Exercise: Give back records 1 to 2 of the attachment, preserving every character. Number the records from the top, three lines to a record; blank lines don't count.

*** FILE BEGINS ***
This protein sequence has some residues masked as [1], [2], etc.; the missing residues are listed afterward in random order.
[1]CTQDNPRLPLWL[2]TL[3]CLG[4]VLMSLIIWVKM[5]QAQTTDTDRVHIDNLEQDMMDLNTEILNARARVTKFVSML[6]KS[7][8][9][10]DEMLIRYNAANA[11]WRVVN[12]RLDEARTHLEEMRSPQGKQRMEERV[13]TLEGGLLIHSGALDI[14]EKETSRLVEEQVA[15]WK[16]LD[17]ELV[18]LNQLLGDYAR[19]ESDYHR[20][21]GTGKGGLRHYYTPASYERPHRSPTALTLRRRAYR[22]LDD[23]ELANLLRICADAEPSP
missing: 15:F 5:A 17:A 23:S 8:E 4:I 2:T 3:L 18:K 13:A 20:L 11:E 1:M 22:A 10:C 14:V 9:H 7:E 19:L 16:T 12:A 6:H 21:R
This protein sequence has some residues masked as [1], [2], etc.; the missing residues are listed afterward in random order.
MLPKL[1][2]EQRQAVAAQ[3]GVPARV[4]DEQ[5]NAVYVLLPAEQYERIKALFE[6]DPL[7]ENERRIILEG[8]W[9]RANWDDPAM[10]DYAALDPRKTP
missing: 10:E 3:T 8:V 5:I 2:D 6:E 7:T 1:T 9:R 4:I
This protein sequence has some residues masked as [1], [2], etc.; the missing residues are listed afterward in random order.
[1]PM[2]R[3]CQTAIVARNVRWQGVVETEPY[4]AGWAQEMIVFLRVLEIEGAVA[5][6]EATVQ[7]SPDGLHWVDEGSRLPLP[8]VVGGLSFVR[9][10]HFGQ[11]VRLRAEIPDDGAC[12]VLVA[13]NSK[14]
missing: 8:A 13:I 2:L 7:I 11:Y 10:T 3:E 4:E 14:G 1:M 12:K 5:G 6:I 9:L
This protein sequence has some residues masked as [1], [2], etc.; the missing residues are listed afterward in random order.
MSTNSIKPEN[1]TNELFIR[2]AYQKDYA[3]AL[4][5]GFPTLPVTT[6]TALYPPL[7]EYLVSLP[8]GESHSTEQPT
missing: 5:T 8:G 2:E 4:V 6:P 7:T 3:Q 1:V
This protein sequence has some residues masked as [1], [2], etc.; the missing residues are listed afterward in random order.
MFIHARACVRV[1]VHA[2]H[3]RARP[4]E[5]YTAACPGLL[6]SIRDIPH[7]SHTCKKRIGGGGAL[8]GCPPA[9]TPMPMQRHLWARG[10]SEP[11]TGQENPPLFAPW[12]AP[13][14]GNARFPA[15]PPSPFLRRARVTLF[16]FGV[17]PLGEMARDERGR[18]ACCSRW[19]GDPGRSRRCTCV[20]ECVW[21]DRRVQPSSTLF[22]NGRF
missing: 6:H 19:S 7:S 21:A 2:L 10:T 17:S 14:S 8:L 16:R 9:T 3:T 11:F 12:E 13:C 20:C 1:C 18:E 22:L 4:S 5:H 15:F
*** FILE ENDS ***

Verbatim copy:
This protein sequence has some residues masked as [1], [2], etc.; the missing residues are listed afterward in random order.
[1]CTQDNPRLPLWL[2]TL[3]CLG[4]VLMSLIIWVKM[5]QAQTTDTDRVHIDNLEQDMMDLNTEILNARARVTKFVSML[6]KS[7][8][9][10]DEMLIRYNAANA[11]WRVVN[12]RLDEARTHLEEMRSPQGKQRMEERV[13]TLEGGLLIHSGALDI[14]EKETSRLVEEQVA[15]WK[16]LD[17]ELV[18]LNQLLGDYAR[19]ESDYHR[20][21]GTGKGGLRHYYTPASYERPHRSPTALTLRRRAYR[22]LDD[23]ELANLLRICADAEPSP
missing: 15:F 5:A 17:A 23:S 8:E 4:I 2:T 3:L 18:K 13:A 20:L 11:E 1:M 22:A 10:C 14:V 9:H 7:E 19:L 16:T 12:A 6:H 21:R
This protein sequence has some residues masked as [1], [2], etc.; the missing residues are listed afterward in random order.
MLPKL[1][2]EQRQAVAAQ[3]GVPARV[4]DEQ[5]NAVYVLLPAEQYERIKALFE[6]DPL[7]ENERRIILEG[8]W[9]RANWDDPAM[10]DYAALDPRKTP
missing: 10:E 3:T 8:V 5:I 2:D 6:E 7:T 1:T 9:R 4:I